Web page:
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Escaped the Stygian pool, though long detain'd
In that obscure sojourn, while in my flight
Through utter and through middle darkness borne
With other notes than to th' Orphéan lyre
I sung of Chaos and eternal Night,



Taught by the heav'nly Muse to venture down
The dark descent, and up to re-ascend,
Though hard and rare: thee I revisit safe,
And feel thy sov'reign vital lamp: but thou
Revisit'st not these eyes, that roll in vain
To find thy piercing ray, and find no dawn;
So thick a drop serene hath quench'd their orbs, 25
Or dim suffusion veil'd. Yet not the more
Cease I to wander where the Muses haunt
Clear spring, or shady grove, or sunny hill,

Smit with the love of sacred song; but chief
Thee, Sion, and the flow'ry brooks beneath,
That wash thy hallow'd feet, and warbling flow,
Nightly I visit: nor sometimes forget
Those other two equall'd with me in fate,
So were I equall'd with them in renown,
Blind Thamyris and blind Mæonides,
And Tiresias and Phineus prophets old:
Then feed on thoughts, that voluntary move
Harmonious numbers; as the wakeful bird
Sings darkling, and in shadiest covert hid
Tunes her nocturnal note. Thus with the year
Seasons return, but not to me returns
Day, or the sweet approach of ev'n or morn,
Or sight of vernal bloom, or summer's rose,
Or flocks, or herds, or human face divine;
But cloud instead, and ever-during dark
Surrounds me, from the cheerful ways of men
Cut off, and for the Book of knowledge fair
Presented with an universal blank





Of Nature's works, to me expunged and rased,

17. Orpheus composed a hymn to night.

30. The brooks here mentioned were Kedron and Siloah. 35. Thamyris, a poet mentioned in Homer, Il. ii. 595. Mæo. nides, Hon er, so named from his father Mæon. Tiresias was a Theban, and Phineus a king of Arcadia, both blind poets.

37. The melody of the verse is here particularly observable.

49. Rased, from the Latiu radere, to rub out, in allusion to the manner in which the ancients, who wrote on waxen tablets, obViterated writing.


And Wisdom at one entrance quite shut out.
So much the rather thou, celestial Light,
Shine inward, and the mind through all her pow'rs
Irradiate, there plant eyes; all mist from thence
Purge and disperse, that I may see and tell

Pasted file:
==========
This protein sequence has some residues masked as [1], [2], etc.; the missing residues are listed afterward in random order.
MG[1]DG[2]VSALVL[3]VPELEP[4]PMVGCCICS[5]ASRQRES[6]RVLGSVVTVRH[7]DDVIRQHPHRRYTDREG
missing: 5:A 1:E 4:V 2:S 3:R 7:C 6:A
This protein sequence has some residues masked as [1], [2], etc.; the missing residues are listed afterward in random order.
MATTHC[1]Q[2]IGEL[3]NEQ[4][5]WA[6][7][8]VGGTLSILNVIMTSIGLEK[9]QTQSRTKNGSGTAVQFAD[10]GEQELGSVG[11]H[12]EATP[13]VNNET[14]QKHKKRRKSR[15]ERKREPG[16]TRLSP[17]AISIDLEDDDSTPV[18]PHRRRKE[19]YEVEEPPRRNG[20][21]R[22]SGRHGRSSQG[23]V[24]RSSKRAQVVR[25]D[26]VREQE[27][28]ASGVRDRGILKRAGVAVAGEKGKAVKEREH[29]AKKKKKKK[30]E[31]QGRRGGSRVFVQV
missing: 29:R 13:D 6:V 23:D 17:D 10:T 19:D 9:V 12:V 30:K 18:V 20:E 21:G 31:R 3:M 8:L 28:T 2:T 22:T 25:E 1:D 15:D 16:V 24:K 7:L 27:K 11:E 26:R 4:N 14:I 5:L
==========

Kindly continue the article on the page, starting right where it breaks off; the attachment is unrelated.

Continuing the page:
Of things invisible to mortal sight.


Now had th' Almighty Father from above,

From the pure empyréan where he sits

High throned above all highth, bent down his eye,

His own works and their works at once to view :
About him all the sanctities of Heav'n


Stood thick as stars, and from his sight received

Beatitude past utterance; on his right

The radiant image of his glory sat,
His only Son: on earth he first beheld
Our two first parents, yet the only two
Of mankind, in the happy garden placed,
Reaping immortal fruits of joy and love,
Uninterrupted joy, unrivall'd love,
In blissful solitude. He then survey'd
Hell and the gulf between, and Satan there
Coasting the wall of Heav'n on this side Night,
In the dun air sublime, and ready now

To stoop with wearied wings and willing feet
On the bare outside of this world, that seem'd
Firm land embosom'd, without firmament,
Uncertain which, in ocean or in air.
Him God beholding from his prospect high,
Wherein past, present, future, he beholds,
Thus to his only Son foreseeing spake :

Only begotten Son, seest thou what rage
Transports our Adversary? whom no bounds
Prescribed, no bars of Hell, nor all the chains
Heap'd on him there, nor yet the main abyss
Wide interrupt can hold; so bent he seems

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52. It is observed, that the same idea occurs in Milton's Prose

Works. He probably alluded to Eph. i. 18.

56. Tasso may have been translated here.-Canto I. st. 7.

62. See Heb. i. 3. also Tasso, Canto 9. st. 55.

80. Addison has judicious y observed, that it is not the imagination of Milton which is so much to be looked for in these speeches as his learning. The one could not be safely trusted in giving a living language to the wisdom of the Almighty. Notwithstanding this, however, almost every passage of the kind is remarkable for great dignity and grandeur.


On desperate revenge, that shall redound
Upon his own rebellious head. And now,
Through all restraint broke loose, he wings his way
Not far off Heav'n, in the precincts of light,
Directly tow'rds the new-created world,
And man there placed, with purpose to assay
If him by force he can destroy, or worse,
By some false guile pervert; and shall pervert,
For Man will hearken to his glozing lies,
And easily transgress the sole command,
Sole pledge of his obedience: So will fall,



He and his faithless progeny. Whose fault?
Whose but his own? Ingrate, he had of me

All he could have; I made him just and right,
Sufficient to have stood, though free to fall.
Such I created all th' ethereal Pow'rs


And Spirits, both them who stood and them who fail'd;
Freely they stood, who stood,--and fell, who fell.